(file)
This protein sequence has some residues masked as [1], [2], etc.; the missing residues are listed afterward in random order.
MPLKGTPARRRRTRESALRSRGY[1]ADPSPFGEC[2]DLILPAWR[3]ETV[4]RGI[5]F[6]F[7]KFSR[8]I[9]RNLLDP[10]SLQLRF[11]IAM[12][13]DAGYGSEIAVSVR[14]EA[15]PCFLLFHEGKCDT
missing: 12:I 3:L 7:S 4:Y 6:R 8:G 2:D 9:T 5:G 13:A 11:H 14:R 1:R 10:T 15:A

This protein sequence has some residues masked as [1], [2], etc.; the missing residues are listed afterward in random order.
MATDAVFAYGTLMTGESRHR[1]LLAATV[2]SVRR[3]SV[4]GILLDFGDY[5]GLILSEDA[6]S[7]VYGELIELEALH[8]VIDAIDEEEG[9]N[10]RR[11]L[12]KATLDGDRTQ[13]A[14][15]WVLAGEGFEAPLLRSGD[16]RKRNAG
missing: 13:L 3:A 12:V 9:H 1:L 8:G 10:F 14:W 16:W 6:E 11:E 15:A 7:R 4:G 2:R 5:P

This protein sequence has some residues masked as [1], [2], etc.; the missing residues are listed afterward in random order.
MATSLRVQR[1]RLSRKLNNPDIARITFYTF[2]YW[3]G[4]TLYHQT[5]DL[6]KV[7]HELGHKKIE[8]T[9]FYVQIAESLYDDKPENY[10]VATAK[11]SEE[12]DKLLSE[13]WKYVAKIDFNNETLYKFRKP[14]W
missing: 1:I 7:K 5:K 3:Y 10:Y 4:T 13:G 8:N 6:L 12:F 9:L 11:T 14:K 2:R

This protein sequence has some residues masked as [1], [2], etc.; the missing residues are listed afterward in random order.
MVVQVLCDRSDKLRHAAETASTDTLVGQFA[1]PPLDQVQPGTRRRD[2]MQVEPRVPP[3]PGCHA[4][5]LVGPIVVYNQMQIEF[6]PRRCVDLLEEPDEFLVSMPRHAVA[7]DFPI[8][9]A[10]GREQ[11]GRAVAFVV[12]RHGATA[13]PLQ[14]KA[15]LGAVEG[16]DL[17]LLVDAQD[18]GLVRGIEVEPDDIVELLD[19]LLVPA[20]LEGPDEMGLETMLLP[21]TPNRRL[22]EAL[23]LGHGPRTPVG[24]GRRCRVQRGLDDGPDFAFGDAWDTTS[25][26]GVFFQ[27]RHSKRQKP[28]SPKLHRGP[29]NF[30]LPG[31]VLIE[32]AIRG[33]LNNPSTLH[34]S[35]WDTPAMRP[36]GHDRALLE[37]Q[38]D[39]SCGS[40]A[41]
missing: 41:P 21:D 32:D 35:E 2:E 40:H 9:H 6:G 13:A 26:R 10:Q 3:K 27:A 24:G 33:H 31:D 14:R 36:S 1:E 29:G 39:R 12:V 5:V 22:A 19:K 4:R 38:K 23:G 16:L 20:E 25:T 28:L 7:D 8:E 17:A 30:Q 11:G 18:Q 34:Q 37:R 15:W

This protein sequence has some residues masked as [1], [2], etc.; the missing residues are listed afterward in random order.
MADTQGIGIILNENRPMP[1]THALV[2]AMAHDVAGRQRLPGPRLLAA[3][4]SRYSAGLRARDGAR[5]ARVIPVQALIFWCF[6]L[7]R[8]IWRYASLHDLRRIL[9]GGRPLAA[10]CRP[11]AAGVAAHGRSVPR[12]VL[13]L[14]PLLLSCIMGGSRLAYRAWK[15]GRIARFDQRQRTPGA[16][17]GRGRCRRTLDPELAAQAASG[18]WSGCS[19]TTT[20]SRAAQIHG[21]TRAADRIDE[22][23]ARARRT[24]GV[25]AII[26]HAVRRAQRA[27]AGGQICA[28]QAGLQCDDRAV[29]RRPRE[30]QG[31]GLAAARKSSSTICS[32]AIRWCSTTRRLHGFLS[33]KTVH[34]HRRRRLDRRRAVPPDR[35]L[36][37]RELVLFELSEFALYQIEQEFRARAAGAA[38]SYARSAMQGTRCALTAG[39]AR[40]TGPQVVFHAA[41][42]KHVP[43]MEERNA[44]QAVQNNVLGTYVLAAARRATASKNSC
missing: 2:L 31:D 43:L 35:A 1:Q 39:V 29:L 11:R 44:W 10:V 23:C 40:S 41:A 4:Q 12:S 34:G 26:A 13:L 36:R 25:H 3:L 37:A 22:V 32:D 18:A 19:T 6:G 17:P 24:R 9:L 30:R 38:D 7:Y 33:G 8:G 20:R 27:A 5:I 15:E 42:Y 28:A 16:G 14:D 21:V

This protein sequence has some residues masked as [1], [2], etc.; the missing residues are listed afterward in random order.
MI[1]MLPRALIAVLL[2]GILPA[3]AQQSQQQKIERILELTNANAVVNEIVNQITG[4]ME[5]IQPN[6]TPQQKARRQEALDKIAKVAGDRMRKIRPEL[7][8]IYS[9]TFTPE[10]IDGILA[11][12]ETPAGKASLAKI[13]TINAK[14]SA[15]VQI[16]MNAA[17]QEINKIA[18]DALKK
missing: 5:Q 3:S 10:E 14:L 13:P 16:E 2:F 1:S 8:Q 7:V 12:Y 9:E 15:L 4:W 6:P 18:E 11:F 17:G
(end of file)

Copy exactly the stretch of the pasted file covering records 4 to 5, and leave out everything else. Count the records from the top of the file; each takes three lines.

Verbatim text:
This protein sequence has some residues masked as [1], [2], etc.; the missing residues are listed afterward in random order.
MVVQVLCDRSDKLRHAAETASTDTLVGQFA[1]PPLDQVQPGTRRRD[2]MQVEPRVPP[3]PGCHA[4][5]LVGPIVVYNQMQIEF[6]PRRCVDLLEEPDEFLVSMPRHAVA[7]DFPI[8][9]A[10]GREQ[11]GRAVAFVV[12]RHGATA[13]PLQ[14]KA[15]LGAVEG[16]DL[17]LLVDAQD[18]GLVRGIEVEPDDIVELLD[19]LLVPA[20]LEGPDEMGLETMLLP[21]TPNRRL[22]EAL[23]LGHGPRTPVG[24]GRRCRVQRGLDDGPDFAFGDAWDTTS[25][26]GVFFQ[27]RHSKRQKP[28]SPKLHRGP[29]NF[30]LPG[31]VLIE[32]AIRG[33]LNNPSTLH[34]S[35]WDTPAMRP[36]GHDRALLE[37]Q[38]D[39]SCGS[40]A[41]
missing: 41:P 21:D 32:D 35:E 2:E 40:H 9:H 6:G 13:A 26:R 10:Q 3:K 27:A 24:G 33:H 31:D 14:R 36:S 1:E 29:G 39:R 12:V 5:V 22:A 19:K 4:R 38:K 23:G 16:L 20:E 25:T 28:L 7:D 8:E 17:A 30:Q 11:G 18:Q 34:Q 37:R 15:W

This protein sequence has some residues masked as [1], [2], etc.; the missing residues are listed afterward in random order.
MADTQGIGIILNENRPMP[1]THALV[2]AMAHDVAGRQRLPGPRLLAA[3][4]SRYSAGLRARDGAR[5]ARVIPVQALIFWCF[6]L[7]R[8]IWRYASLHDLRRIL[9]GGRPLAA[10]CRP[11]AAGVAAHGRSVPR[12]VL[13]L[14]PLLLSCIMGGSRLAYRAWK[15]GRIARFDQRQRTPGA[16][17]GRGRCRRTLDPELAAQAASG[18]WSGCS[19]TTT[20]SRAAQIHG[21]TRAADRIDE[22][23]ARARRT[24]GV[25]AII[26]HAVRRAQRA[27]AGGQICA[28]QAGLQCDDRAV[29]RRPRE[30]QG[31]GLAAARKSSSTICS[32]AIRWCSTTRRLHGFLS[33]KTVH[34]HRRRRLDRRRAVPPDR[35]L[36][37]RELVLFELSEFALYQIEQEFRARAAGAA[38]SYARSAMQGTRCALTAG[39]AR[40]TGPQVVFHAA[41][42]KHVP[43]MEERNA[44]QAVQNNVLGTYVLAAARRATASKNSC
missing: 2:L 31:D 43:L 35:A 1:Q 39:V 29:L 11:R 44:W 10:V 23:C 40:S 41:A 4:Q 12:S 34:G 26:A 13:L 36:R 25:H 3:L 37:A 22:V 32:D 18:A 19:T 6:G 17:P 24:R 9:L 30:R 38:D 7:Y 33:G 8:G 20:R 27:A 5:I 15:E 42:Y 28:A 16:G 14:D 21:V